Paragraph 50 of the explanatory notes gives four criteria that might be used to consider value for money, but three of them are just the traditional Government tropes to justify nuclear in the first place: security of supply, low-carbon electricity and net zero targets. The Minister alluded to that in his opening speech. Those same arguments have been put forward to justify new nuclear for the past 15 years. We still do not have a new nuclear plant operational, so when the Secretary of State looks at the reasons for value for money, it will be very easy because those are the arguments that they will use.

In particular, the security of supply argument was used to justify Hinkley, but Hinkley was supposed to be required by December 2017 to stop the lights going out. It will not be operational for at least 10 years after that original date, and the lights have not gone out, so security of supply is almost a nonsense argument for value for money. That confirms to me that the criteria are too loose and will be too easy. There will be a lack of transparency, but the Secretary of State will sign it off and say, “Yes, I think the project is value for money.” Again, we have this Bill because they are desperate to get Sizewell signed off at any cost.

In conclusion, for me the clause is too loose and too vague. It is set up to encourage backroom negotiations without transparency. At the very least, it would be nice if the Government conceded to an independent assessment of the risks and value for money for consumers. That was suggested in the witness session on Tuesday by Citizens Advice. I look forward to the Minister’s response, but he will have to go a long way to satisfy me that there is a robust procedure in place to assess value for money and how suitably advanced the project is for designation.

Photo of Greg Hands Greg Hands The Minister of State, Department for Business, Energy and Industrial Strategy

I thank the hon. Gentleman for that varying and detailed speech on clause 2. I will try to deal with each of his points. First, he raised a series of additional factors that could be considered by the Secretary of State. He might have tabled an amendment, for example, on what those additional factors might be. I do not think I have seen any amendments tabled by the Scottish National party, but he might have perhaps tabled one in the same way that the official Opposition did as a test. My initial response is that the additional factors he raised would be covered by the two criteria on whether it is value for money and sufficiently advanced, so his additional criteria would be encompassed by the two processes that are already there. Perhaps he can table an amendment to deal with where he would specifically like something added.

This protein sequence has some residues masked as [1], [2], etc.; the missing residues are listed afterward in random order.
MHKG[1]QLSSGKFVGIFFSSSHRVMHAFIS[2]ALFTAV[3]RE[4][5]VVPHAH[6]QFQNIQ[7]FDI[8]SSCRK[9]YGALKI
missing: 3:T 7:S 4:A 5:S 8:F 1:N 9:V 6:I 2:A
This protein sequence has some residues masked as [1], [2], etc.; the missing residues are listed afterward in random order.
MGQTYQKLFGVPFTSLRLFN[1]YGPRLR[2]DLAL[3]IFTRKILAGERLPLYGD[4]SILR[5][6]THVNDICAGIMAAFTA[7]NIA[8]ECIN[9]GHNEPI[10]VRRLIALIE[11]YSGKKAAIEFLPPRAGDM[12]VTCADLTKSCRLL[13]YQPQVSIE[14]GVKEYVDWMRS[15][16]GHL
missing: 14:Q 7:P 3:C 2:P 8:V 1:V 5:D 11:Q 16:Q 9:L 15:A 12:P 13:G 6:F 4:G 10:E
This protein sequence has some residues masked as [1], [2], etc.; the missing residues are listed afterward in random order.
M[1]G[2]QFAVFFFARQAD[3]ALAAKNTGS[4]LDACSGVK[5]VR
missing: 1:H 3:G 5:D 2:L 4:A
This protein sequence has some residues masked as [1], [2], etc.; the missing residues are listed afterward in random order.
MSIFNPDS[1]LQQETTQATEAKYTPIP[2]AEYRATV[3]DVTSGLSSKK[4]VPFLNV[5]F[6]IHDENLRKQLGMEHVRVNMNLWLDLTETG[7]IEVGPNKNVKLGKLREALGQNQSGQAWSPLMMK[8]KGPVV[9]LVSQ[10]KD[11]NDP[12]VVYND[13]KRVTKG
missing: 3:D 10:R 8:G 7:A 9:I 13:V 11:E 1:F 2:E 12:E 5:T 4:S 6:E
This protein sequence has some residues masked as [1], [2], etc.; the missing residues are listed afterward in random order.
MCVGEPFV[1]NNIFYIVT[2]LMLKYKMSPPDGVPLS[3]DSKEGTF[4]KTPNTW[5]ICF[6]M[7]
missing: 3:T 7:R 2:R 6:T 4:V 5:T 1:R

The hon. Gentleman asked about the £1.7 billion. We have been clear, while remaining consistent with the fact that this is a commercial negotiation, that the funding is to bring a project to a final investment decision in this Parliament, subject to value for money and all relevant approvals. That could include development stage funding to support the maturation of the project to de-risk it. It could also include some Government investment at the point of a transaction, helping to mobilise other private sector capital. It is already laid out in detail in the Budget document. It was debated at Budget, and I reiterate it today. That there is a limit to how much additional information I can put out on something when ultimately the background is that it is a commercial negotiation.

Photo of Alan Brown Alan Brown Shadow SNP Spokesperson (Energy and Climate Change)

Earlier, the Minister talked about UK pension funds as well in terms of levering in capital. Is some of the £1.7 billion going to be matched funding with pension funds, for example, or is it to provide some guarantees so that the pension fund can invest at a guaranteed rate of return, where the guaranteed rate of return comes from the taxpayer?